Amazon Echo Hub review: A great Alexa smart home controller

This touchscreen panel is the most intuitive way to monitor and control all of your smart home devices from one place

Amazon Echo Hub
(Image: © Future)

Tom's Guide Verdict

The Amazon Echo Hub touchscreen control panel is an essential addition to any Alexa smart home with more than a handful of connected gadgets. It's the best way to monitor your home’s status at a glance and quickly manage each device individually or within a group.


  • +

    Clear, customizable interface

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    Great for Ring customers

  • +

    Intuitive controls

  • +

    Built-in smart home hub


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    Mediocre speakers

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    Chunky body

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Amazon Echo Hub specs

Price: $179.99
Size: 7.9 x 5.4 x 0.6 inches
Weight: 12.9 ounces
Display: 8” touchscreen (1280 x 800)
Sensors: Passive infrared (PIR) sensor for proximity detection, ambient light sensor (ALS)
Connectivity: Bluetooth and dual-band Wi-Fi, 802.11a/b/g/n/ac Wi-Fi networks
Smart Home Device Compatibility: Wi-Fi, Bluetooth Low Energy Mesh, Zigbee, Thread, and Matter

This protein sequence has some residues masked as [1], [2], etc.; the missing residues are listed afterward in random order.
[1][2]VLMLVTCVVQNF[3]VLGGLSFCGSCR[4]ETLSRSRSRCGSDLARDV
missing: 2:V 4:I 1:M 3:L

Audio: Dual speakers w/ stereo playback
Processor: MediaTek MT 8169 A

If you own more than a handful of smart home devices, then you know it can be a total PITA to manage them all. Amazon’s Echo Hub aims to streamline your controls as the ultimate command center for your Alexa smart home. Its vibrant 8-inch screen can be mounted to your wall or placed on a stand to quickly show you the status of your connected devices, live security camera feeds, and real-time widgets at a glance. I’ve been using it for the past week to control dozens of the best smart home devices I have installed throughout my home, and it does the job as advertised.

But with the Echo Show 8 offering stellar value and the Echo Show 15 providing the large shared family hub experience, where does the Echo Hub fit in? And how much better is its smart home management experience? Here’s how it performs and where it sits among the best smart displays we’ve tested.

Amazon Echo Hub review: Price and availability

The Amazon Echo Hub is available on Amazon for $179.99 and comes in a single Glacier White colorway.

Amazon Echo Hub review: Design

Amazon Echo Hub

(Image credit: Future)

The Echo Hub’s body leans a bit thick at 0.6 inches, which is the size of two Google Pixel Tabs pressed together. Its all-white body looks and feels premium with a sleek glass finish over the touchscreen display.

This display features a proximity sensor on top that uses infrared technology to detect when someone is nearby to naturally transition from a screen with a clock and photo display (selected from curated backgrounds or personal photos) to a smart home control panel. Though the 8-inch screen is rather smaller, it’s still sharp enough to see time, weather and photos from across the room. 

The display is powered by an included 6-foot USB-C wire, which plugs into the single port on the back. There’s a cavernous cut-out with clips on the back to wrap the additional cord length around so you can neatly mount the Hub to your wall where it looks like a smart thermostat or alarm panel. That said, you can purchase a stand separately if you imagine you’ll be moving the Echo Hub around your home.